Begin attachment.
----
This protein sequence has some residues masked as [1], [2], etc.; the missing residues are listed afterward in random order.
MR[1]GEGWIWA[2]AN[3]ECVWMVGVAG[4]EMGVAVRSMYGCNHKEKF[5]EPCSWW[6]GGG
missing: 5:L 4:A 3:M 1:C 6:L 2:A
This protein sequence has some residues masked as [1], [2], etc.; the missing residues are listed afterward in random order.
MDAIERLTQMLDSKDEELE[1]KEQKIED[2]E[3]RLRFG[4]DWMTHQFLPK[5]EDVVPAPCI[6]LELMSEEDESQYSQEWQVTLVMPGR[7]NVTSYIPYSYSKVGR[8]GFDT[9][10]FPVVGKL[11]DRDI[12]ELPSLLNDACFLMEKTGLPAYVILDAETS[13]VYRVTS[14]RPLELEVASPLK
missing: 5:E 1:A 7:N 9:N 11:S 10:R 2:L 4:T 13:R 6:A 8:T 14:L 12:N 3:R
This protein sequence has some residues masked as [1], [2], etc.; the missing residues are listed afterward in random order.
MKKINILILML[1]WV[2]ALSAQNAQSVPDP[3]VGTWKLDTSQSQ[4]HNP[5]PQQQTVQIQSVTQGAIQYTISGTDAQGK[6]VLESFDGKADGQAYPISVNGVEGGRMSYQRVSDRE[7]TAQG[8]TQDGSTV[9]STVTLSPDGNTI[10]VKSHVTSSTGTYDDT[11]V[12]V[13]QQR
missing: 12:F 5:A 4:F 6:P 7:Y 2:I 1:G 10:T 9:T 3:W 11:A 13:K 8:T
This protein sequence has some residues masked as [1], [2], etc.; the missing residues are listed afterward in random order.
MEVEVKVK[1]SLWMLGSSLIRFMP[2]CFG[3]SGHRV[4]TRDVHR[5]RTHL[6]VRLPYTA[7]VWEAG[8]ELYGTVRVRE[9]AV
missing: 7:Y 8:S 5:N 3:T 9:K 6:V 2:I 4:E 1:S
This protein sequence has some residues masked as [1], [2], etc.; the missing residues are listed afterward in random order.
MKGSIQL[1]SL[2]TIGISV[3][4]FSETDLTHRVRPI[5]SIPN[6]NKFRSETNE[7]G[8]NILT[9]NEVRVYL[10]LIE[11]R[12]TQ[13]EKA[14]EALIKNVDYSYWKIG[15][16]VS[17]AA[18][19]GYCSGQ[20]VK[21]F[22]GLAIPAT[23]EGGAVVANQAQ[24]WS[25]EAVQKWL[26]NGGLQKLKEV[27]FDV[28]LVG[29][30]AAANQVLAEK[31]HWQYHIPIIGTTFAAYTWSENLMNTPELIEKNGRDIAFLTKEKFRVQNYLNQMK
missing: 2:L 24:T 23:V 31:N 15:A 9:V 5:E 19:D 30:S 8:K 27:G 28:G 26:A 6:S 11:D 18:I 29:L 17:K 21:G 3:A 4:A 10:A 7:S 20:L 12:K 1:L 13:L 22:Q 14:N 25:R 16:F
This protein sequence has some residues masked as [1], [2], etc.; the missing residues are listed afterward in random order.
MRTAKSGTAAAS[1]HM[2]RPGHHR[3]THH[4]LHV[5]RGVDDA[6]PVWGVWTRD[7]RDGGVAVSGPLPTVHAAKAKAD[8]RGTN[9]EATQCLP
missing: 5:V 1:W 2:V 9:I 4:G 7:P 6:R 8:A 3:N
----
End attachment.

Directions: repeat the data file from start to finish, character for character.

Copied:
This protein sequence has some residues masked as [1], [2], etc.; the missing residues are listed afterward in random order.
MR[1]GEGWIWA[2]AN[3]ECVWMVGVAG[4]EMGVAVRSMYGCNHKEKF[5]EPCSWW[6]GGG
missing: 5:L 4:A 3:M 1:C 6:L 2:A
This protein sequence has some residues masked as [1], [2], etc.; the missing residues are listed afterward in random order.
MDAIERLTQMLDSKDEELE[1]KEQKIED[2]E[3]RLRFG[4]DWMTHQFLPK[5]EDVVPAPCI[6]LELMSEEDESQYSQEWQVTLVMPGR[7]NVTSYIPYSYSKVGR[8]GFDT[9][10]FPVVGKL[11]DRDI[12]ELPSLLNDACFLMEKTGLPAYVILDAETS[13]VYRVTS[14]RPLELEVASPLK
missing: 5:E 1:A 7:N 9:N 11:S 10:R 2:L 4:T 13:R 6:A 8:T 14:L 12:N 3:R
This protein sequence has some residues masked as [1], [2], etc.; the missing residues are listed afterward in random order.
MKKINILILML[1]WV[2]ALSAQNAQSVPDP[3]VGTWKLDTSQSQ[4]HNP[5]PQQQTVQIQSVTQGAIQYTISGTDAQGK[6]VLESFDGKADGQAYPISVNGVEGGRMSYQRVSDRE[7]TAQG[8]TQDGSTV[9]STVTLSPDGNTI[10]VKSHVTSSTGTYDDT[11]V[12]V[13]QQR
missing: 12:F 5:A 4:F 6:P 7:Y 2:I 1:G 10:T 9:T 3:W 11:A 13:K 8:T
This protein sequence has some residues masked as [1], [2], etc.; the missing residues are listed afterward in random order.
MEVEVKVK[1]SLWMLGSSLIRFMP[2]CFG[3]SGHRV[4]TRDVHR[5]RTHL[6]VRLPYTA[7]VWEAG[8]ELYGTVRVRE[9]AV
missing: 7:Y 8:S 5:N 3:T 9:K 6:V 2:I 4:E 1:S
This protein sequence has some residues masked as [1], [2], etc.; the missing residues are listed afterward in random order.
MKGSIQL[1]SL[2]TIGISV[3][4]FSETDLTHRVRPI[5]SIPN[6]NKFRSETNE[7]G[8]NILT[9]NEVRVYL[10]LIE[11]R[12]TQ[13]EKA[14]EALIKNVDYSYWKIG[15][16]VS[17]AA[18][19]GYCSGQ[20]VK[21]F[22]GLAIPAT[23]EGGAVVANQAQ[24]WS[25]EAVQKWL[26]NGGLQKLKEV[27]FDV[28]LVG[29][30]AAANQVLAEK[31]HWQYHIPIIGTTFAAYTWSENLMNTPELIEKNGRDIAFLTKEKFRVQNYLNQMK
missing: 2:L 24:T 23:V 31:N 15:A 9:V 5:E 19:D 30:S 8:K 27:G 28:G 26:A 6:S 11:D 18:I 29:L 17:K 21:G 3:A 4:A 10:A 7:S 20:L 12:K 1:L 13:L 22:Q 14:N 25:R 16:F
This protein sequence has some residues masked as [1], [2], etc.; the missing residues are listed afterward in random order.
MRTAKSGTAAAS[1]HM[2]RPGHHR[3]THH[4]LHV[5]RGVDDA[6]PVWGVWTRD[7]RDGGVAVSGPLPTVHAAKAKAD[8]RGTN[9]EATQCLP
missing: 5:V 1:W 2:V 9:I 4:G 7:P 6:R 8:A 3:N